Animals

Bird of the Week: Spotted Flycatcher

An aerobatic hunter, this bird is seen at its best when stalking its favoured prey.Tuesday, 4 June 2019

By Jamie Wyver
The loss of nesting habitat for the spotted flycatcher has reduced numbers dramatically in the last 40 years. This flycatcher has caught food for young in a nearby nest.

To watch a spotted flycatcher hunting is a great delight. This pretty brown bird with a pale streaked breast and dark eye first selects a perch, usually a twig or branch sticking out into a woodland glade. Then when it spots a juicy looking insect it darts out into the air, twisting, fluttering and snatching at its prey before returning to its vantage point.

If the flycatcher grabs a stinging insect, like a wasp, it will thrash this against its perch to remove the sting before swallowing. On rainy days there aren’t many insects on the wing, so the bird forages in trees instead, picking the creatures from leaves.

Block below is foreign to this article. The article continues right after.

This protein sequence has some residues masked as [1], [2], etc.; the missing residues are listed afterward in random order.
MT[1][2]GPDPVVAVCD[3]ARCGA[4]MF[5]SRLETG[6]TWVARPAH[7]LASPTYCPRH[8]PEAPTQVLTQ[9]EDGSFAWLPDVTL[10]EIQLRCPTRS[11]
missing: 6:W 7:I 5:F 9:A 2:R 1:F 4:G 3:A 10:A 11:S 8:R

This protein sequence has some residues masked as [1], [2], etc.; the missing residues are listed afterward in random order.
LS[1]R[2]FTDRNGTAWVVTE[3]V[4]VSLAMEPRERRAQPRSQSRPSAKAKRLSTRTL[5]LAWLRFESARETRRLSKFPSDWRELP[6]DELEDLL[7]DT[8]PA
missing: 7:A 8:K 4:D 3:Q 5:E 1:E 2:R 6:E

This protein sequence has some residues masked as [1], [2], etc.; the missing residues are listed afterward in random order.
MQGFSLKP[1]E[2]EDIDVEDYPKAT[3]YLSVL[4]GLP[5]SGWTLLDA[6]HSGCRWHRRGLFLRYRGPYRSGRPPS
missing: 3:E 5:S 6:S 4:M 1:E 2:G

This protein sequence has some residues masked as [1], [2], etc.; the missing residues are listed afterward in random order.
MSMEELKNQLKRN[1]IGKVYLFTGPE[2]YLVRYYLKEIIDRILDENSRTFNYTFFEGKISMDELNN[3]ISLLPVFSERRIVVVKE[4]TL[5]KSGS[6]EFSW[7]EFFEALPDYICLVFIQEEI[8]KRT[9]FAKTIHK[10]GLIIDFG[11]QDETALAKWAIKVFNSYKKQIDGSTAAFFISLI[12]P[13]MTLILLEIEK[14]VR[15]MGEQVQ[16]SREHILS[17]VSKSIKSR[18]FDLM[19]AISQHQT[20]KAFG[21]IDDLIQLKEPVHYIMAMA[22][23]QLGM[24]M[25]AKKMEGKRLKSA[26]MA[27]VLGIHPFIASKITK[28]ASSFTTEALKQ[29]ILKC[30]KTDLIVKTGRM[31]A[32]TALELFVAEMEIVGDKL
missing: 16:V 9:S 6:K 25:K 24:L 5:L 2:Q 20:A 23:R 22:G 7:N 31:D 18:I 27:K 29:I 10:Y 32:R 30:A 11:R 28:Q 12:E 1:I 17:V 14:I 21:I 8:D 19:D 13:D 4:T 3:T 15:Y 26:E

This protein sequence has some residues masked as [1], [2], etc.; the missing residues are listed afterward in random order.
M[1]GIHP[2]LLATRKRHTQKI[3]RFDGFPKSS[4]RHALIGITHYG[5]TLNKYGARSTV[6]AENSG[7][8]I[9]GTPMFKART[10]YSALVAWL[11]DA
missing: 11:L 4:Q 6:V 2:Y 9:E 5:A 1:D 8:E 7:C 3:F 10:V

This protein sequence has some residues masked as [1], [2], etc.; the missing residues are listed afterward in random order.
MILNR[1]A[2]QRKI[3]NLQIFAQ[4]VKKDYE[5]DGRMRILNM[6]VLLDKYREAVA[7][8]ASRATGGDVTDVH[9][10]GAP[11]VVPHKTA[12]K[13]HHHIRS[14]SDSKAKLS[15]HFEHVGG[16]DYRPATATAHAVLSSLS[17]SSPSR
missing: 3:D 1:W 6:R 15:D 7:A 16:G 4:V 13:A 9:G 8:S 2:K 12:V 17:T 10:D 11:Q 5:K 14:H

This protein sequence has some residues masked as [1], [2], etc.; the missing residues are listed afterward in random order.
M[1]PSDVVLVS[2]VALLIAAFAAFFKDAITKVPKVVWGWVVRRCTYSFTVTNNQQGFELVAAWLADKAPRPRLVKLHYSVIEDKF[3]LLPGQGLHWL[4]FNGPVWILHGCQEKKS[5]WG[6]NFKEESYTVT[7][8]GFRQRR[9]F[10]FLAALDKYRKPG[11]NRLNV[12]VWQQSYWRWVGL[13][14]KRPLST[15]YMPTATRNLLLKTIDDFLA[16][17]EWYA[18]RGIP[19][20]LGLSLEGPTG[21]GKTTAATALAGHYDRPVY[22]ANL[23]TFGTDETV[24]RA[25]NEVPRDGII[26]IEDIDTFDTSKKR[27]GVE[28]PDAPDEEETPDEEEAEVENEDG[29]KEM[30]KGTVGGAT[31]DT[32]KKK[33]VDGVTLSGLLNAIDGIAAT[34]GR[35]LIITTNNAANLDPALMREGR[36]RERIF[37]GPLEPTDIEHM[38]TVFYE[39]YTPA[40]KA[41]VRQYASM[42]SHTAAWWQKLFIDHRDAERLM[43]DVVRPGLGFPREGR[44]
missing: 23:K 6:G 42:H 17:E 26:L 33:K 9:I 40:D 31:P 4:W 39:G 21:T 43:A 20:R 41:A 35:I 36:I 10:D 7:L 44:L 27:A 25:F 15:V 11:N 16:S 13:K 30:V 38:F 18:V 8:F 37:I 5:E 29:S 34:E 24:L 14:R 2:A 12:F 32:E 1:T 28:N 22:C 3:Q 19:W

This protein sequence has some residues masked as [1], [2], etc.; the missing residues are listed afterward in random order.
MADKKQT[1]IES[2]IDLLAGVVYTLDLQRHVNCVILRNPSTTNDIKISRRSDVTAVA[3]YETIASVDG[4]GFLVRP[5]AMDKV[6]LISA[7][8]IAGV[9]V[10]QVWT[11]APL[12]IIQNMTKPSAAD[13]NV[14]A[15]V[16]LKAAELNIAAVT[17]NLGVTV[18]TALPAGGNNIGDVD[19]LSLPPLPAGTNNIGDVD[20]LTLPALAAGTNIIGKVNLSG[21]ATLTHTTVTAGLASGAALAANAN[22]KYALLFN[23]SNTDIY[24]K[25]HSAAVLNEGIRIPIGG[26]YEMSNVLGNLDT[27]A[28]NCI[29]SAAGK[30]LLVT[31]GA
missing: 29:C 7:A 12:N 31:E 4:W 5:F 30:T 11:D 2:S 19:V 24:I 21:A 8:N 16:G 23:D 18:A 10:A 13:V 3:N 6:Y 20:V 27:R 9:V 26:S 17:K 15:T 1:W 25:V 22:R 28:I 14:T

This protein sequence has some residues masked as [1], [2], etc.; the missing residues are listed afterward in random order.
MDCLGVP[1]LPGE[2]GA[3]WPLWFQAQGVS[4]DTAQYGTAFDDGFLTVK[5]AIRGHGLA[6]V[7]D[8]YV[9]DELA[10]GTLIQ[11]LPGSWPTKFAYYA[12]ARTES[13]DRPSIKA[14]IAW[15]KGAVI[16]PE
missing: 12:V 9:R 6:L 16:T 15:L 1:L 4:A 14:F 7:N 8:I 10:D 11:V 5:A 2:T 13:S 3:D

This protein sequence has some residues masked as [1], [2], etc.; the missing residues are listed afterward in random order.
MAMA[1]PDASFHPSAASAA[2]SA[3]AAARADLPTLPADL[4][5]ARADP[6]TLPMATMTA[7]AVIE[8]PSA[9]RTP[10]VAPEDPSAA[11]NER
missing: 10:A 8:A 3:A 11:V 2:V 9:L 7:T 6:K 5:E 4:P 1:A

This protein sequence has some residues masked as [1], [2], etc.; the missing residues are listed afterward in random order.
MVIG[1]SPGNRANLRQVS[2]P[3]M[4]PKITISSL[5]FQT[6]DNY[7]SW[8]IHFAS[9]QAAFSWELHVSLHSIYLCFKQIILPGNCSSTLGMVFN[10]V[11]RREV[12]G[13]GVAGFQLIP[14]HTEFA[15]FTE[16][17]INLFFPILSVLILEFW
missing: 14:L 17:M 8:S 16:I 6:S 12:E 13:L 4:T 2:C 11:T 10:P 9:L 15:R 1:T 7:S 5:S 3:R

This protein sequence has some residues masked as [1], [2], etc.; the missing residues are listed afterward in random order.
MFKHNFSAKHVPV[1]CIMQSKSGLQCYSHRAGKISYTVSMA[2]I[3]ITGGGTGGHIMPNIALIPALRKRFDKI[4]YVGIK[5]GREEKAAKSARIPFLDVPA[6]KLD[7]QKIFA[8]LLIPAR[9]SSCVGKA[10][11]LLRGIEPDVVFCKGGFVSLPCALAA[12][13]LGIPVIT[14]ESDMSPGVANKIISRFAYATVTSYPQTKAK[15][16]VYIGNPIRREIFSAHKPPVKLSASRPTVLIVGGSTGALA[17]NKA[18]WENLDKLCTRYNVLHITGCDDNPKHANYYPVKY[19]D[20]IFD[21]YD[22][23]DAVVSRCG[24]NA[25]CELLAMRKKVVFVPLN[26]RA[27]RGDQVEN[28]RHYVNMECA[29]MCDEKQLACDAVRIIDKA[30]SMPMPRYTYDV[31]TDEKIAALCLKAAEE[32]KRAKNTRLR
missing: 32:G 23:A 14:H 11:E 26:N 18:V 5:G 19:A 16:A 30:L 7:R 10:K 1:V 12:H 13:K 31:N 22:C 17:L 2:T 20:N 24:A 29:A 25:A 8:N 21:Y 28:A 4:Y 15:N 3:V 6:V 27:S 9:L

Spotted flycatcher is named – naturally – for its preferred prey, but this prey can range from tiny flies to stinging insects such as wasps.

Spotted flycatchers are summer visitors to the UK, arriving from Africa early in May before nesting in woods, churchyards, parks or gardens where there are plenty of trees. They’ll raise two sets of chicks before flying south again in August.

In the UK, numbers of spotted flycatchers dropped by 85% between 1970 and 2015. It’s likely that loss of suitable nesting sites and lower numbers of insects for the birds to eat will be having a serious effect. You can help spotted flycatchers and other insect-eating birds by helping invertebrates in your garden - planting a mini wildflower meadow for example. You can also provide nesting spaces: a climbing plant or an open-fronted nestbox would be ideal.

Find out more about giving nature a home here

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